Malcolm Turnbull is urging Australians to back the Coalition's economic plan following Brexit

Photo: Stefan Postles/Getty Images.

Prime minister Malcolm Turnbull is urging Australians to back the Coalition’s economic plan following Britain’s shock decision to leave the European Union.

Speaking at a press conference with treasurer Scott Morrison today, Turnbull assured voters that Australia “has a strong open economy with very strong fundamentals” but did warn that Brexit does “raise the level of uncertainty and does undermine, to some extent, investor confidence”.

“In an environment where there is downward pressure on confidence, where there is increased uncertainty, it is more important than ever to ensure that we choose on July 2 a stable Coalition majority government with a clear national economic plan,” Turnbull said.

“Every element of our economic plan supports investment, it supports economic growth, it supports employment … (and) that plan and that stability and that strong economic leadership is needed now more than ever.”

The vote on Friday to leave the EU sent shock waves through global financial markets but Morrison, who had already spoken to the Reserve Bank and the heads of the big four banks, said that “Australia is well placed and well prepared for the situation that we now face.”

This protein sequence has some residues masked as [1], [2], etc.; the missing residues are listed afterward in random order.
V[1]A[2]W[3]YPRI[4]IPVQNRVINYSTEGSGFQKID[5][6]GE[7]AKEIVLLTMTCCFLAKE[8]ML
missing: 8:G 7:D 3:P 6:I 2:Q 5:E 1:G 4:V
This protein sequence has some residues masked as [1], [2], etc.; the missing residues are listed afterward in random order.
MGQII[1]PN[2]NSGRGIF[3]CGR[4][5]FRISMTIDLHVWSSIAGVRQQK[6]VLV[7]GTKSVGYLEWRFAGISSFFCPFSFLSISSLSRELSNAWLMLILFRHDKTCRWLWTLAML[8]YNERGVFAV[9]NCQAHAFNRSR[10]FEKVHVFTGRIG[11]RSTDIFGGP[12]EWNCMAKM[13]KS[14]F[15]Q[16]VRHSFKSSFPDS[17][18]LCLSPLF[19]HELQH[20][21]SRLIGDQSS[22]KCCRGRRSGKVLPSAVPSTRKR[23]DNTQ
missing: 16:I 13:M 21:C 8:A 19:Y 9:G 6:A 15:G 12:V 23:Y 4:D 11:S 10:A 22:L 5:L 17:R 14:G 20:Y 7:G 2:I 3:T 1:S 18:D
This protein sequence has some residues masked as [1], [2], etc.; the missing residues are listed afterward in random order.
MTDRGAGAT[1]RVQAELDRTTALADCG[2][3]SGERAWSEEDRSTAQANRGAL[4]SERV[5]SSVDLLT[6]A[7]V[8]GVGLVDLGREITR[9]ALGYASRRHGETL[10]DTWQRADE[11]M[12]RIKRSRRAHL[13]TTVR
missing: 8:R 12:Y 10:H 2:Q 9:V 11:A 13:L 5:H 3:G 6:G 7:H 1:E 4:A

Turnbull said that Australia would still be committed to more free-trade agreements and stressed Australia’s strong existing relationships with Germany and France.

“We want to do more of them because we recognise that in this global economy, this rapidly changing and growing global economy, we need to have access to as many markets as possible because that is a big driver of economic growth.”

It will take the UK several years to disentangle itself from the EU despite speculation that an independent Britain will spur on a favourable free trade deal with Australia.

Business Insider Emails & Alerts

Site highlights each day to your inbox.

Follow Business Insider Australia on Facebook, Twitter, LinkedIn, and Instagram.